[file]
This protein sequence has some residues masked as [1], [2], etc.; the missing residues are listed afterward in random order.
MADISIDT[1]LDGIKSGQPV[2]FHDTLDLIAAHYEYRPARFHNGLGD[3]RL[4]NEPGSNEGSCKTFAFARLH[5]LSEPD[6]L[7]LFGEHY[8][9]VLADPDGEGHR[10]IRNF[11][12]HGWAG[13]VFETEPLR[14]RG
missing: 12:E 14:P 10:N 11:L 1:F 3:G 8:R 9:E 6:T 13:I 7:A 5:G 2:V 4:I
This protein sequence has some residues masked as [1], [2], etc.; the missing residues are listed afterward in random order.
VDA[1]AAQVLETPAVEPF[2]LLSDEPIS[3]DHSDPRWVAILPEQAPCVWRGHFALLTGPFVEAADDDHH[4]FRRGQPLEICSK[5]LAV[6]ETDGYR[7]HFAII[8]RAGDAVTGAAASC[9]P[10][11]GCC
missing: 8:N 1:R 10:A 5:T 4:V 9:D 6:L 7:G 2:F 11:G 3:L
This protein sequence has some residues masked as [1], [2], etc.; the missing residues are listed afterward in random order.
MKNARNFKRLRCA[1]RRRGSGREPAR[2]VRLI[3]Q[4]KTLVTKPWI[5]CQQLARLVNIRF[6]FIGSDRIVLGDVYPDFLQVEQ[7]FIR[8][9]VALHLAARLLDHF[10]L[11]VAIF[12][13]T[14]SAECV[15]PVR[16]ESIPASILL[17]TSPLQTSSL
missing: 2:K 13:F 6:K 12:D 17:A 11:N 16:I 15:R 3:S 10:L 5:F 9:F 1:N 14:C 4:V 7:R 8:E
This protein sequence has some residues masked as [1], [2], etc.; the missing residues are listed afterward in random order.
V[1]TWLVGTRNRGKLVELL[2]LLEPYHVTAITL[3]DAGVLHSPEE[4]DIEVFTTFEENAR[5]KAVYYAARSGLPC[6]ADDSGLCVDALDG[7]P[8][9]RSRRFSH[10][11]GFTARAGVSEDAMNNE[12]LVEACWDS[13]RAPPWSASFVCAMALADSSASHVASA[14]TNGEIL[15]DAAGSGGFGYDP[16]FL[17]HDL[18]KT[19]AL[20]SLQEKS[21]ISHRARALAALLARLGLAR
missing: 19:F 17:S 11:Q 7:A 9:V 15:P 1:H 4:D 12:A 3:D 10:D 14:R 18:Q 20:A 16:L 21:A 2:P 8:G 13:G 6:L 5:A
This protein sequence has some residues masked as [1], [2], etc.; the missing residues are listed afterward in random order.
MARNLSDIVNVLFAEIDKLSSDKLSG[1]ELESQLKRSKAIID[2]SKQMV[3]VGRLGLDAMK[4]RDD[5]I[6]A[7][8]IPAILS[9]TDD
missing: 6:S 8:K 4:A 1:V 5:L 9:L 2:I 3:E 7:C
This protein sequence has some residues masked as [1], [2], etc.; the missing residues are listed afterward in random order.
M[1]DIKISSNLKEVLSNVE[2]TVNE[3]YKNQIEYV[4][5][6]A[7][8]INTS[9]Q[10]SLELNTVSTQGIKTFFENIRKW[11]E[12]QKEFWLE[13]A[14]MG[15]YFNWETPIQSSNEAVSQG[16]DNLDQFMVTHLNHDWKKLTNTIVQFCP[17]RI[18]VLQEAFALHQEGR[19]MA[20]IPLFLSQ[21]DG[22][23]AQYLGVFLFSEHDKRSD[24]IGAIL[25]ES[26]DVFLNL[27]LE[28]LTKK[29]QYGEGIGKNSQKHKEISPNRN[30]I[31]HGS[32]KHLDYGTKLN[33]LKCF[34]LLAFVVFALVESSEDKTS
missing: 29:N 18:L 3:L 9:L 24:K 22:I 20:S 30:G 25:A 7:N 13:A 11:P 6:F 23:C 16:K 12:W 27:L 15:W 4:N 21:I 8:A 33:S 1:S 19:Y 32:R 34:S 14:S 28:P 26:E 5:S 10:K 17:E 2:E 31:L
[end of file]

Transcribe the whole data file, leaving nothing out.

This protein sequence has some residues masked as [1], [2], etc.; the missing residues are listed afterward in random order.
MADISIDT[1]LDGIKSGQPV[2]FHDTLDLIAAHYEYRPARFHNGLGD[3]RL[4]NEPGSNEGSCKTFAFARLH[5]LSEPD[6]L[7]LFGEHY[8][9]VLADPDGEGHR[10]IRNF[11][12]HGWAG[13]VFETEPLR[14]RG
missing: 12:E 14:P 10:N 11:L 1:F 3:G 8:R 9:E 6:T 13:I 7:A 5:G 2:V 4:I
This protein sequence has some residues masked as [1], [2], etc.; the missing residues are listed afterward in random order.
VDA[1]AAQVLETPAVEPF[2]LLSDEPIS[3]DHSDPRWVAILPEQAPCVWRGHFALLTGPFVEAADDDHH[4]FRRGQPLEICSK[5]LAV[6]ETDGYR[7]HFAII[8]RAGDAVTGAAASC[9]P[10][11]GCC
missing: 8:N 1:R 10:A 5:T 4:V 9:D 6:L 7:G 2:F 11:G 3:L
This protein sequence has some residues masked as [1], [2], etc.; the missing residues are listed afterward in random order.
MKNARNFKRLRCA[1]RRRGSGREPAR[2]VRLI[3]Q[4]KTLVTKPWI[5]CQQLARLVNIRF[6]FIGSDRIVLGDVYPDFLQVEQ[7]FIR[8][9]VALHLAARLLDHF[10]L[11]VAIF[12][13]T[14]SAECV[15]PVR[16]ESIPASILL[17]TSPLQTSSL
missing: 2:K 13:F 6:K 12:D 17:A 11:N 16:I 15:R 3:S 10:L 5:F 9:F 1:N 14:C 4:V 7:R 8:E
This protein sequence has some residues masked as [1], [2], etc.; the missing residues are listed afterward in random order.
V[1]TWLVGTRNRGKLVELL[2]LLEPYHVTAITL[3]DAGVLHSPEE[4]DIEVFTTFEENAR[5]KAVYYAARSGLPC[6]ADDSGLCVDALDG[7]P[8][9]RSRRFSH[10][11]GFTARAGVSEDAMNNE[12]LVEACWDS[13]RAPPWSASFVCAMALADSSASHVASA[14]TNGEIL[15]DAAGSGGFGYDP[16]FL[17]HDL[18]KT[19]AL[20]SLQEKS[21]ISHRARALAALLARLGLAR
missing: 19:F 17:S 11:Q 7:A 9:V 15:P 1:H 4:D 12:A 3:D 10:D 14:R 18:Q 20:A 16:L 21:A 2:P 8:G 13:G 6:L 5:A
This protein sequence has some residues masked as [1], [2], etc.; the missing residues are listed afterward in random order.
MARNLSDIVNVLFAEIDKLSSDKLSG[1]ELESQLKRSKAIID[2]SKQMV[3]VGRLGLDAMK[4]RDD[5]I[6]A[7][8]IPAILS[9]TDD
missing: 6:S 8:K 4:A 1:V 5:L 9:L 2:I 3:E 7:C
This protein sequence has some residues masked as [1], [2], etc.; the missing residues are listed afterward in random order.
M[1]DIKISSNLKEVLSNVE[2]TVNE[3]YKNQIEYV[4][5][6]A[7][8]INTS[9]Q[10]SLELNTVSTQGIKTFFENIRKW[11]E[12]QKEFWLE[13]A[14]MG[15]YFNWETPIQSSNEAVSQG[16]DNLDQFMVTHLNHDWKKLTNTIVQFCP[17]RI[18]VLQEAFALHQEGR[19]MA[20]IPLFLSQ[21]DG[22][23]AQYLGVFLFSEHDKRSD[24]IGAIL[25]ES[26]DVFLNL[27]LE[28]LTKK[29]QYGEGIGKNSQKHKEISPNRN[30]I[31]HGS[32]KHLDYGTKLN[33]LKCF[34]LLAFVVFALVESSEDKTS
missing: 29:N 18:L 3:L 9:L 24:K 22:I 20:S 30:G 25:A 7:N 13:A 11:P 6:F 23:C 16:K 12:W 27:L 15:W 4:N 21:I 8:A 33:S 1:S 19:Y 32:R 34:S 14:S 28:P 26:E 5:S 10:K 17:E 2:E 31:L